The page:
Due the asynchronous nature of the socket channel, there is a handler that takes care of the success or failed status of the socket operation.

Creating an Asynchronous Socket Server

An instance of the server is created in the following manner:

AsynchronousServerSocketChannel server =

The server must be bound to an address and port. It's a localhost in our case, and the port number is any unused port number in the working machine.

server.bind(new InetSocketAddress("", 1234));

We then can accept the connection as follows:

Future<AsynchronousSocketChannel> acceptCon = server.accept();

We can use the get() method to get the result from the Future object. Note that, in the case of the server, we have specified a timeout value with the get request. This makes the connection wait for a specified period of time and then close the connection automatically.

The client part is also very similar. Refer to the Java API documentation for details on the APIs used in the following program.

Putting It All Together

This is a quick and simple client and server code to illustrate the ideas already presented. The client asks a question and the server replies with an answer. That's all.


package org.mano.sampleapp;
import java.net.InetSocketAddress;
import java.nio.ByteBuffer;
import java.nio.channels.AsynchronousServerSocketChannel;
import java.nio.channels.AsynchronousSocketChannel;
import java.util.concurrent.Future;
import java.util.concurrent.TimeUnit;

public class Server {
   public static void main(String[] args){
      try (AsynchronousServerSocketChannel server =
            AsynchronousServerSocketChannel.open()) {
         server.bind(new InetSocketAddress("",
         Future<AsynchronousSocketChannel> acceptCon =
         AsynchronousSocketChannel client = acceptCon.get(10,
         if ((client!= null) && (client.isOpen())) {
            ByteBuffer buffer = ByteBuffer.allocate(1024);
            Future<Integer> readval = client.read(buffer);
            System.out.println("Received from client: "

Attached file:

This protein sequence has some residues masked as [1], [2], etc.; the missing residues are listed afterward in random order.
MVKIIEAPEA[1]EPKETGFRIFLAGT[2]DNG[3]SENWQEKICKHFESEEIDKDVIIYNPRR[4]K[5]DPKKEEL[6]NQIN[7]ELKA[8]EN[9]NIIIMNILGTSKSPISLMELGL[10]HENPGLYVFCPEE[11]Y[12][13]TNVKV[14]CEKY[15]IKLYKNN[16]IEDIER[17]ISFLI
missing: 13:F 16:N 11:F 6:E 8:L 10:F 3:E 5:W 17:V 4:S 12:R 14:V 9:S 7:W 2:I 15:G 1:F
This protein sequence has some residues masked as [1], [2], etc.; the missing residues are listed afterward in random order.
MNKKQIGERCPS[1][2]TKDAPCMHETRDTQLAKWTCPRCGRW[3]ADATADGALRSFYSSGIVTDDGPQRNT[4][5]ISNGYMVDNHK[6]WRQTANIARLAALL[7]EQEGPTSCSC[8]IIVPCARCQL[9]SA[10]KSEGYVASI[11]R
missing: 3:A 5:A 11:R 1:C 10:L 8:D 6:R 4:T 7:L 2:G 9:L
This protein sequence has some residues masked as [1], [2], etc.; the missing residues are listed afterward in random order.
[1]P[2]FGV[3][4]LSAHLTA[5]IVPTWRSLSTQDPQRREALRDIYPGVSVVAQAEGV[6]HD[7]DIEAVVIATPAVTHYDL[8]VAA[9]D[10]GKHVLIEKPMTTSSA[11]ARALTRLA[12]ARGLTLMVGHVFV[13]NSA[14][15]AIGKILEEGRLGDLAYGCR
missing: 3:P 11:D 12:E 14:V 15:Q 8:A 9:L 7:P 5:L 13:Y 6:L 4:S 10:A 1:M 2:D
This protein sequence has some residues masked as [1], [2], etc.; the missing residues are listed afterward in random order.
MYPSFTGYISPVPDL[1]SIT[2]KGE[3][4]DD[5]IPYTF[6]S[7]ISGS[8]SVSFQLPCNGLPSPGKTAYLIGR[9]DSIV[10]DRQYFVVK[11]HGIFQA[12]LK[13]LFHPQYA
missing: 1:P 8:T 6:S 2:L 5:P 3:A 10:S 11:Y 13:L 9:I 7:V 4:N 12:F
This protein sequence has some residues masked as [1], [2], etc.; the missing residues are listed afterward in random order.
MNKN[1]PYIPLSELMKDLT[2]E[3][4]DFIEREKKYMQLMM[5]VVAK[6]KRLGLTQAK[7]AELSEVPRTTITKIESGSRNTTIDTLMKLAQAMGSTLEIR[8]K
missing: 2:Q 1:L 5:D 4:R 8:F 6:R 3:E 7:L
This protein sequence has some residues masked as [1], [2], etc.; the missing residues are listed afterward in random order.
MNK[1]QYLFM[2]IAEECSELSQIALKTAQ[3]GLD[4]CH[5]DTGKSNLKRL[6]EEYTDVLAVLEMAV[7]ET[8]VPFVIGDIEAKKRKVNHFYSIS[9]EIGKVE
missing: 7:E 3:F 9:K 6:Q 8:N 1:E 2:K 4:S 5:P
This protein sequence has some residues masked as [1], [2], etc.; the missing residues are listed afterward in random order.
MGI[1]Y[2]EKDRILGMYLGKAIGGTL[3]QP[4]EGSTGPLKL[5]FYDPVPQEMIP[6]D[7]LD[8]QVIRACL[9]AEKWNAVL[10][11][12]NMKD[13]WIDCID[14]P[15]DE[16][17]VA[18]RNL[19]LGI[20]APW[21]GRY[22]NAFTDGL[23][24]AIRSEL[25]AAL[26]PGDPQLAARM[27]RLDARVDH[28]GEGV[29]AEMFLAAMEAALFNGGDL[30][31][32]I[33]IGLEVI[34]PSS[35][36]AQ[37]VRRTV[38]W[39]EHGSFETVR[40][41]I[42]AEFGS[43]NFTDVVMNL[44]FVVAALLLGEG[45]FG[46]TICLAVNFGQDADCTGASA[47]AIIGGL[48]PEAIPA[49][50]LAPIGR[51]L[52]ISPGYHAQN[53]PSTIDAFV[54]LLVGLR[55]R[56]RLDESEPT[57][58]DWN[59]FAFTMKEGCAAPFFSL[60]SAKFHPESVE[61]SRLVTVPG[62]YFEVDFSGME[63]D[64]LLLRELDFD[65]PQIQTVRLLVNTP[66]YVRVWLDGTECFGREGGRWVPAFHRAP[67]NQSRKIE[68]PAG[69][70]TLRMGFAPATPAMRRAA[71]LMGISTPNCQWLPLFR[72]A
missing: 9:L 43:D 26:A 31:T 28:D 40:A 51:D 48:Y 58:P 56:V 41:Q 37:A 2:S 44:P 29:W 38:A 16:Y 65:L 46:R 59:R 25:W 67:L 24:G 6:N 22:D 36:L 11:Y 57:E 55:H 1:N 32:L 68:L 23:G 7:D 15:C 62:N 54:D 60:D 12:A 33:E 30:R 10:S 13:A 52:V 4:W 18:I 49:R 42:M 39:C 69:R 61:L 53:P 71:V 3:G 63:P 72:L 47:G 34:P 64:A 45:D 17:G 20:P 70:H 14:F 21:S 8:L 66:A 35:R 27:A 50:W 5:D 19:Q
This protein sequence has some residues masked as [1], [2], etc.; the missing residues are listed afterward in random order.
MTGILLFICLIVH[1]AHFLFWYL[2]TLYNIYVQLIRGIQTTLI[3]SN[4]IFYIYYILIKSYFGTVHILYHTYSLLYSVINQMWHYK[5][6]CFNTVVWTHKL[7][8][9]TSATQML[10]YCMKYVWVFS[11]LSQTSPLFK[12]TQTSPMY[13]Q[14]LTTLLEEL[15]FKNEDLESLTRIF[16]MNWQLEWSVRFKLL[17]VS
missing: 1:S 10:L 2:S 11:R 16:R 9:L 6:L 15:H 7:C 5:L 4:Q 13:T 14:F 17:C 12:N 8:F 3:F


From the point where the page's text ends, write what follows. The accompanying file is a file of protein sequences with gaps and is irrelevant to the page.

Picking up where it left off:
+ new String(buffer.array()).trim());
            String str= "I'm fine. Thank you!";
            Future<Integer> writeVal = client.write(
            System.out.println("Writing back to client: "
      } catch (Exception e) {


package org.mano.sampleapp;
import java.io.IOException;
import java.net.InetSocketAddress;
import java.nio.ByteBuffer;
import java.nio.channels.AsynchronousSocketChannel;
import java.util.concurrent.ExecutionException;
import java.util.concurrent.Future;
public class Client {
   public static void main(String[] args){
      try (AsynchronousSocketChannel client =
            AsynchronousSocketChannel.open()) {
         Future<Void> result = client.connect(
         new InetSocketAddress("", 1234));
         String str= "Hello! How are you?";
         ByteBuffer buffer = ByteBuffer.wrap(str.getBytes());
         Future<Integer> writeval = client.write(buffer);
         System.out.println("Writing to server: "+str);
         Future<Integer> readval = client.read(buffer);
         System.out.println("Received from server: "
            +new String(buffer.array()).trim());
      catch (ExecutionException | IOException e) {
      catch (InterruptedException e) {
         System.out.println("Disconnected from the


The program during execution
Figure 2: The program during execution


The preceding program is a rudimentary implementation of the ideas I've presented. The server code can be rewritten using CompletionHandler rather than using Future. In fact, using CompletionHandler is a better approach. The idea is to show that the code used to implement an asynchronous socket channel is not very different from synchronous socket programming except that the techniques of communication are quite different. Interested readers can try their hand at re-implementing the program with CompletionHandler. Happy coding!

This article was originally published on Monday Sep 10th 2018